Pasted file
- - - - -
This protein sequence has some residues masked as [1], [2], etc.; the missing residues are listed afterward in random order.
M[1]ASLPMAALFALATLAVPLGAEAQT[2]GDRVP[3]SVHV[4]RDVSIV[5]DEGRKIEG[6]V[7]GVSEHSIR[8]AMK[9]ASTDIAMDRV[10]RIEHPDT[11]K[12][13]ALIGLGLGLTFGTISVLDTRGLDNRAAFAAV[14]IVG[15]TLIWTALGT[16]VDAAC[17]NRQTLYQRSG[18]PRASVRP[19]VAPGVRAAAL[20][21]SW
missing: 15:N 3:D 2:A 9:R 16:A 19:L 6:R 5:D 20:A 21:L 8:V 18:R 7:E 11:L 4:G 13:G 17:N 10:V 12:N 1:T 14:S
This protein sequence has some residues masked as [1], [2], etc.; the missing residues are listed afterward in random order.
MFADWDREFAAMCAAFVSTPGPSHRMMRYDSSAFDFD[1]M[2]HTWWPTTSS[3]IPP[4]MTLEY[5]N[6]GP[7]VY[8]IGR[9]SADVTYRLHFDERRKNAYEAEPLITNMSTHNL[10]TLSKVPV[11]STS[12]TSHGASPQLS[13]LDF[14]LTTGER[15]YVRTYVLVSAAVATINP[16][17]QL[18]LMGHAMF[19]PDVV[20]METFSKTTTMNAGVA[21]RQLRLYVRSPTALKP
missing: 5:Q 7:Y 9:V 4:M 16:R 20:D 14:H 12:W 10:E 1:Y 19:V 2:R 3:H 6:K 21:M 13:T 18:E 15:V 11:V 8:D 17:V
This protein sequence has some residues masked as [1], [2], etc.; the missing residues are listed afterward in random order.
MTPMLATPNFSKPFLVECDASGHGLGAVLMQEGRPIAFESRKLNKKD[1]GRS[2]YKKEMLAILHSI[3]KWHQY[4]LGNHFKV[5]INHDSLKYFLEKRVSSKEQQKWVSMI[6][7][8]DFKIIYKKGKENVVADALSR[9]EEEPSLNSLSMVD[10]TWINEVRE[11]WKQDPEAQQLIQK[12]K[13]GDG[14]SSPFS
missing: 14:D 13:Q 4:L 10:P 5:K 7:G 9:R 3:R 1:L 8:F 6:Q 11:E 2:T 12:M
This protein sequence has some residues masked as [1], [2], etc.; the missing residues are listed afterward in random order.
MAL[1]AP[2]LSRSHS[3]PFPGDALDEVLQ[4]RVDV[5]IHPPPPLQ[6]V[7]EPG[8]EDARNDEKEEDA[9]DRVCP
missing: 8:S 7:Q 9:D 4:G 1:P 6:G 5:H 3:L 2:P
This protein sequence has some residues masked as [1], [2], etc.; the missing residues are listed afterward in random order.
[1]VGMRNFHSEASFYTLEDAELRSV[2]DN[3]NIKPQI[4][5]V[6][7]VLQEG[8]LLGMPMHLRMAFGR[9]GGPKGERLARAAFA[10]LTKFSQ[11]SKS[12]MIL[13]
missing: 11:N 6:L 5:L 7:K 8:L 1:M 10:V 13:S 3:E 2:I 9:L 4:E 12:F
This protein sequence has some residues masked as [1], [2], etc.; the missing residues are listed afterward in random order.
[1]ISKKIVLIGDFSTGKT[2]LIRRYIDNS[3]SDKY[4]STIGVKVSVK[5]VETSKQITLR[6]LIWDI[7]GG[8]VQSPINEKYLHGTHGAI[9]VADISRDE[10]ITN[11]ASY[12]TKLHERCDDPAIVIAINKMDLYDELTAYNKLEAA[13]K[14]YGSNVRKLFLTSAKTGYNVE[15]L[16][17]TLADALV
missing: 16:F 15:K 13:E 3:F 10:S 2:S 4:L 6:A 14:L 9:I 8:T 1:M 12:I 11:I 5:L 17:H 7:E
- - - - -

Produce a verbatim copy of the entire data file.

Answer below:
This protein sequence has some residues masked as [1], [2], etc.; the missing residues are listed afterward in random order.
M[1]ASLPMAALFALATLAVPLGAEAQT[2]GDRVP[3]SVHV[4]RDVSIV[5]DEGRKIEG[6]V[7]GVSEHSIR[8]AMK[9]ASTDIAMDRV[10]RIEHPDT[11]K[12][13]ALIGLGLGLTFGTISVLDTRGLDNRAAFAAV[14]IVG[15]TLIWTALGT[16]VDAAC[17]NRQTLYQRSG[18]PRASVRP[19]VAPGVRAAAL[20][21]SW
missing: 15:N 3:D 2:A 9:R 16:A 19:L 6:R 5:D 20:A 21:L 8:V 18:R 7:E 11:L 4:G 13:G 17:N 10:V 12:N 1:T 14:S
This protein sequence has some residues masked as [1], [2], etc.; the missing residues are listed afterward in random order.
MFADWDREFAAMCAAFVSTPGPSHRMMRYDSSAFDFD[1]M[2]HTWWPTTSS[3]IPP[4]MTLEY[5]N[6]GP[7]VY[8]IGR[9]SADVTYRLHFDERRKNAYEAEPLITNMSTHNL[10]TLSKVPV[11]STS[12]TSHGASPQLS[13]LDF[14]LTTGER[15]YVRTYVLVSAAVATINP[16][17]QL[18]LMGHAMF[19]PDVV[20]METFSKTTTMNAGVA[21]RQLRLYVRSPTALKP
missing: 5:Q 7:Y 9:V 4:M 16:R 20:D 14:H 12:W 10:E 1:Y 19:V 2:R 3:H 6:K 21:M 13:T 18:E 15:V 11:V 8:D 17:V
This protein sequence has some residues masked as [1], [2], etc.; the missing residues are listed afterward in random order.
MTPMLATPNFSKPFLVECDASGHGLGAVLMQEGRPIAFESRKLNKKD[1]GRS[2]YKKEMLAILHSI[3]KWHQY[4]LGNHFKV[5]INHDSLKYFLEKRVSSKEQQKWVSMI[6][7][8]DFKIIYKKGKENVVADALSR[9]EEEPSLNSLSMVD[10]TWINEVRE[11]WKQDPEAQQLIQK[12]K[13]GDG[14]SSPFS
missing: 14:D 13:Q 4:L 10:P 5:K 7:G 9:R 3:R 1:L 8:F 6:Q 11:E 2:T 12:M
This protein sequence has some residues masked as [1], [2], etc.; the missing residues are listed afterward in random order.
MAL[1]AP[2]LSRSHS[3]PFPGDALDEVLQ[4]RVDV[5]IHPPPPLQ[6]V[7]EPG[8]EDARNDEKEEDA[9]DRVCP
missing: 8:S 7:Q 9:D 4:G 1:P 6:G 5:H 3:L 2:P
This protein sequence has some residues masked as [1], [2], etc.; the missing residues are listed afterward in random order.
[1]VGMRNFHSEASFYTLEDAELRSV[2]DN[3]NIKPQI[4][5]V[6][7]VLQEG[8]LLGMPMHLRMAFGR[9]GGPKGERLARAAFA[10]LTKFSQ[11]SKS[12]MIL[13]
missing: 11:N 6:L 5:L 7:K 8:L 1:M 10:V 13:S 3:E 2:I 9:L 4:E 12:F
This protein sequence has some residues masked as [1], [2], etc.; the missing residues are listed afterward in random order.
[1]ISKKIVLIGDFSTGKT[2]LIRRYIDNS[3]SDKY[4]STIGVKVSVK[5]VETSKQITLR[6]LIWDI[7]GG[8]VQSPINEKYLHGTHGAI[9]VADISRDE[10]ITN[11]ASY[12]TKLHERCDDPAIVIAINKMDLYDELTAYNKLEAA[13]K[14]YGSNVRKLFLTSAKTGYNVE[15]L[16][17]TLADALV
missing: 16:F 15:K 13:E 3:F 10:S 2:S 4:L 6:A 14:L 9:I 8:T 1:M 12:I 11:I 5:L 17:H 7:E